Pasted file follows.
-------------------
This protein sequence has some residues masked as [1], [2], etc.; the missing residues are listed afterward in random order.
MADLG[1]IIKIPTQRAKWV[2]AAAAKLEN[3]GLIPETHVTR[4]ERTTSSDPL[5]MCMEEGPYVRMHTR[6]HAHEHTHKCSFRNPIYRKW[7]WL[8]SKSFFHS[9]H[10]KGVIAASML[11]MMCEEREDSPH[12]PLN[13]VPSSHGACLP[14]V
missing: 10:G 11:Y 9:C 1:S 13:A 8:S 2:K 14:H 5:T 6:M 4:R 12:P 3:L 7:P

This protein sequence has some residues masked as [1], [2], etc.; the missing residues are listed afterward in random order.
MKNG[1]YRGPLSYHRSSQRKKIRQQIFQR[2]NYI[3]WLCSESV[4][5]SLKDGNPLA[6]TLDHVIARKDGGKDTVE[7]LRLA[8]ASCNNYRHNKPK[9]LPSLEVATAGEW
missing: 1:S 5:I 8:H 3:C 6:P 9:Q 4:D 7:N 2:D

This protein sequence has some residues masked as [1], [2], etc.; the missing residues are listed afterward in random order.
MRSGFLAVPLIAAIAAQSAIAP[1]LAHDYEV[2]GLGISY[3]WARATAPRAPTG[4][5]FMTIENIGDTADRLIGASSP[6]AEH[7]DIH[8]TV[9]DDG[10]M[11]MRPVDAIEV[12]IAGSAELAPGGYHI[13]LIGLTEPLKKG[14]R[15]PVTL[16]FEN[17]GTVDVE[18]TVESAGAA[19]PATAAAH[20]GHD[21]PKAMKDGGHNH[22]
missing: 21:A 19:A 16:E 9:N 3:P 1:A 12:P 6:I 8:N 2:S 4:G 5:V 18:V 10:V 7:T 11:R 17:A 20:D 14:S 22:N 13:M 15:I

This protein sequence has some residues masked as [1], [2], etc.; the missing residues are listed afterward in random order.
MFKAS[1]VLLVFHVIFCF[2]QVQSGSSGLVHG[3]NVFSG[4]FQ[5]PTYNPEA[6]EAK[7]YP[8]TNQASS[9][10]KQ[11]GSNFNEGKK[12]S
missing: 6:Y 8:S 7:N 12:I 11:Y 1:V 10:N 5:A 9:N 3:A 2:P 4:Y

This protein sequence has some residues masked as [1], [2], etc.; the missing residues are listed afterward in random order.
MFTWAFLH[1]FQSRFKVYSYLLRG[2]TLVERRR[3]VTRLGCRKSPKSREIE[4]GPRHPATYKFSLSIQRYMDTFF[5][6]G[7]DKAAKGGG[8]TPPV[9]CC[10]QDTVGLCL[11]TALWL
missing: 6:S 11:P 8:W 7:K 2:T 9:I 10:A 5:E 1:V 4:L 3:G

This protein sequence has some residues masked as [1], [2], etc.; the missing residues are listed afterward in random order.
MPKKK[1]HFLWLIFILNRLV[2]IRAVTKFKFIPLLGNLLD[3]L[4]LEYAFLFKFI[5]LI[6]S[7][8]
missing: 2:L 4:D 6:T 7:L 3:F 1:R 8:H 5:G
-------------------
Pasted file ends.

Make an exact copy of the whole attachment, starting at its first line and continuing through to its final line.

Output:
This protein sequence has some residues masked as [1], [2], etc.; the missing residues are listed afterward in random order.
MADLG[1]IIKIPTQRAKWV[2]AAAAKLEN[3]GLIPETHVTR[4]ERTTSSDPL[5]MCMEEGPYVRMHTR[6]HAHEHTHKCSFRNPIYRKW[7]WL[8]SKSFFHS[9]H[10]KGVIAASML[11]MMCEEREDSPH[12]PLN[13]VPSSHGACLP[14]V
missing: 10:G 11:Y 9:C 1:S 13:A 8:S 2:K 14:H 5:T 6:M 4:R 12:P 3:L 7:P

This protein sequence has some residues masked as [1], [2], etc.; the missing residues are listed afterward in random order.
MKNG[1]YRGPLSYHRSSQRKKIRQQIFQR[2]NYI[3]WLCSESV[4][5]SLKDGNPLA[6]TLDHVIARKDGGKDTVE[7]LRLA[8]ASCNNYRHNKPK[9]LPSLEVATAGEW
missing: 1:S 5:I 8:H 3:C 6:P 9:Q 4:D 7:N 2:D

This protein sequence has some residues masked as [1], [2], etc.; the missing residues are listed afterward in random order.
MRSGFLAVPLIAAIAAQSAIAP[1]LAHDYEV[2]GLGISY[3]WARATAPRAPTG[4][5]FMTIENIGDTADRLIGASSP[6]AEH[7]DIH[8]TV[9]DDG[10]M[11]MRPVDAIEV[12]IAGSAELAPGGYHI[13]LIGLTEPLKKG[14]R[15]PVTL[16]FEN[17]GTVDVE[18]TVESAGAA[19]PATAAAH[20]GHD[21]PKAMKDGGHNH[22]
missing: 21:A 19:A 16:E 9:N 3:P 1:A 12:P 6:I 8:N 2:S 4:G 5:V 18:V 10:V 7:T 11:R 17:A 20:D 14:S 22:N 13:M 15:I

This protein sequence has some residues masked as [1], [2], etc.; the missing residues are listed afterward in random order.
MFKAS[1]VLLVFHVIFCF[2]QVQSGSSGLVHG[3]NVFSG[4]FQ[5]PTYNPEA[6]EAK[7]YP[8]TNQASS[9][10]KQ[11]GSNFNEGKK[12]S
missing: 6:Y 8:S 7:N 12:I 11:Y 1:V 10:N 5:A 9:N 3:A 2:P 4:Y

This protein sequence has some residues masked as [1], [2], etc.; the missing residues are listed afterward in random order.
MFTWAFLH[1]FQSRFKVYSYLLRG[2]TLVERRR[3]VTRLGCRKSPKSREIE[4]GPRHPATYKFSLSIQRYMDTFF[5][6]G[7]DKAAKGGG[8]TPPV[9]CC[10]QDTVGLCL[11]TALWL
missing: 6:S 11:P 8:W 7:K 2:T 9:I 10:A 5:E 1:V 4:L 3:G

This protein sequence has some residues masked as [1], [2], etc.; the missing residues are listed afterward in random order.
MPKKK[1]HFLWLIFILNRLV[2]IRAVTKFKFIPLLGNLLD[3]L[4]LEYAFLFKFI[5]LI[6]S[7][8]
missing: 2:L 4:D 6:T 7:L 3:F 1:R 8:H 5:G